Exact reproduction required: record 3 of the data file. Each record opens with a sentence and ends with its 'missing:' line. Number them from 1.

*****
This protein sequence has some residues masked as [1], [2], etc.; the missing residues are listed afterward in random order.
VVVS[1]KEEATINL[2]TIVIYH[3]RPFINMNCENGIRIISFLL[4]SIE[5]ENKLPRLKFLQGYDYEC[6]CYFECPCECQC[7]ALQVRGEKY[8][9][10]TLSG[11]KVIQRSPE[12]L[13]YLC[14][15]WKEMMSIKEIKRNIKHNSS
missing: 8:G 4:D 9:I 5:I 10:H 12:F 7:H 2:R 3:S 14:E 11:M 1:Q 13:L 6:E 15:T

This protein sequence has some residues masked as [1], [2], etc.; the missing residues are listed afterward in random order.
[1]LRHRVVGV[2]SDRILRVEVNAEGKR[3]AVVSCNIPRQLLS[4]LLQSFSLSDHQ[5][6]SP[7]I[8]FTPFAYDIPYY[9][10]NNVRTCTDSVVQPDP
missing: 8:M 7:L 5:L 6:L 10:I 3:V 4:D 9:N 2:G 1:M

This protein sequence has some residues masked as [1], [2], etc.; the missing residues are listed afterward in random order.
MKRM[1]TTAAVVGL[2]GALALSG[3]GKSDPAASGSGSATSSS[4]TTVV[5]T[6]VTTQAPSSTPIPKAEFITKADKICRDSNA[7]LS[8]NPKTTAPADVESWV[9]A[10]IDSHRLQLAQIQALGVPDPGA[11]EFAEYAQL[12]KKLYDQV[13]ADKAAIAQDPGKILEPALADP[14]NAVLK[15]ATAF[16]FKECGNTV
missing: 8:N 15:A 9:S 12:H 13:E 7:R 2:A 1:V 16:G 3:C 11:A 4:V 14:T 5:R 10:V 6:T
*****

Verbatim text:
This protein sequence has some residues masked as [1], [2], etc.; the missing residues are listed afterward in random order.
MKRM[1]TTAAVVGL[2]GALALSG[3]GKSDPAASGSGSATSSS[4]TTVV[5]T[6]VTTQAPSSTPIPKAEFITKADKICRDSNA[7]LS[8]NPKTTAPADVESWV[9]A[10]IDSHRLQLAQIQALGVPDPGA[11]EFAEYAQL[12]KKLYDQV[13]ADKAAIAQDPGKILEPALADP[14]NAVLK[15]ATAF[16]FKECGNTV
missing: 8:N 15:A 9:S 12:H 13:E 7:R 2:A 1:V 16:G 3:C 11:A 4:V 14:T 5:R 10:V 6:T